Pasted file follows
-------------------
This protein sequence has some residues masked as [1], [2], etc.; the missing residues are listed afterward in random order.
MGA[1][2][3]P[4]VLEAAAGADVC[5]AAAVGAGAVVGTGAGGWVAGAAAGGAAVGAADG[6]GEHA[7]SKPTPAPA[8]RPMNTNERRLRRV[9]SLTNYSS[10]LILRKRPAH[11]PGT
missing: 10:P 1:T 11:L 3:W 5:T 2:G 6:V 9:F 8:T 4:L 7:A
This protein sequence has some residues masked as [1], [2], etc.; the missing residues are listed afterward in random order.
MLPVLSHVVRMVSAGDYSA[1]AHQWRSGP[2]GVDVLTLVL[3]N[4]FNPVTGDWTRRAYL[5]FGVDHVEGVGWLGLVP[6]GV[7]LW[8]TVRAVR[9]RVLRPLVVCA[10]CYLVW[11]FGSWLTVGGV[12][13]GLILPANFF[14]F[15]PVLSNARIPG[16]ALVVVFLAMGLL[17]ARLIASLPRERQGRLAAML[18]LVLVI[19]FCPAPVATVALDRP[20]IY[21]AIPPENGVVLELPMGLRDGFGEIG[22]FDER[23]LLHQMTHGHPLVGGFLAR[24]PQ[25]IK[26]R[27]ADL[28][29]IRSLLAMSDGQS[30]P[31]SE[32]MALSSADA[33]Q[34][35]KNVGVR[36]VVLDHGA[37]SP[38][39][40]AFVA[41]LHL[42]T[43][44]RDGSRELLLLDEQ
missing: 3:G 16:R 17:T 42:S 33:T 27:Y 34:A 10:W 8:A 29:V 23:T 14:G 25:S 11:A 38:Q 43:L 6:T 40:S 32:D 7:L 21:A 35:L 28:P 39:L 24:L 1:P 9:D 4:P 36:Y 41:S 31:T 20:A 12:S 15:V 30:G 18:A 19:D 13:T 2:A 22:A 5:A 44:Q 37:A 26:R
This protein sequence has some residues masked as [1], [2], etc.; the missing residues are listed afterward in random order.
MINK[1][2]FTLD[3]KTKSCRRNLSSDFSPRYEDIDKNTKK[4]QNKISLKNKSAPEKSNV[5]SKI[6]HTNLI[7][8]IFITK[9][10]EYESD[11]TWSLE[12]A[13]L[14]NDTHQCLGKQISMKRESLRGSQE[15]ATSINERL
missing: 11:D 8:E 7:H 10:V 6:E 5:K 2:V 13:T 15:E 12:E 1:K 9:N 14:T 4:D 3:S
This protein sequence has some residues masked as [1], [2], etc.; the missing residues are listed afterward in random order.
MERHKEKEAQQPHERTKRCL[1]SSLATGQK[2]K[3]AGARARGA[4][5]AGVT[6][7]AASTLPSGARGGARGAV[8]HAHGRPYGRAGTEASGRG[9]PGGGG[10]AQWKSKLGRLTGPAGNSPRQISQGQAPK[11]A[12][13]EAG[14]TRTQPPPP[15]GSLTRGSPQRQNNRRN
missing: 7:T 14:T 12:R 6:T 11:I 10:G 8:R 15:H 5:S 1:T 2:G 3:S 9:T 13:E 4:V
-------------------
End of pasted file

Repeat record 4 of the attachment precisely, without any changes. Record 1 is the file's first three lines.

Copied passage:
This protein sequence has some residues masked as [1], [2], etc.; the missing residues are listed afterward in random order.
MERHKEKEAQQPHERTKRCL[1]SSLATGQK[2]K[3]AGARARGA[4][5]AGVT[6][7]AASTLPSGARGGARGAV[8]HAHGRPYGRAGTEASGRG[9]PGGGG[10]AQWKSKLGRLTGPAGNSPRQISQGQAPK[11]A[12][13]EAG[14]TRTQPPPP[15]GSLTRGSPQRQNNRRN
missing: 7:T 14:T 12:R 6:T 11:I 10:G 8:R 15:H 5:S 1:T 2:G 3:S 9:T 13:E 4:V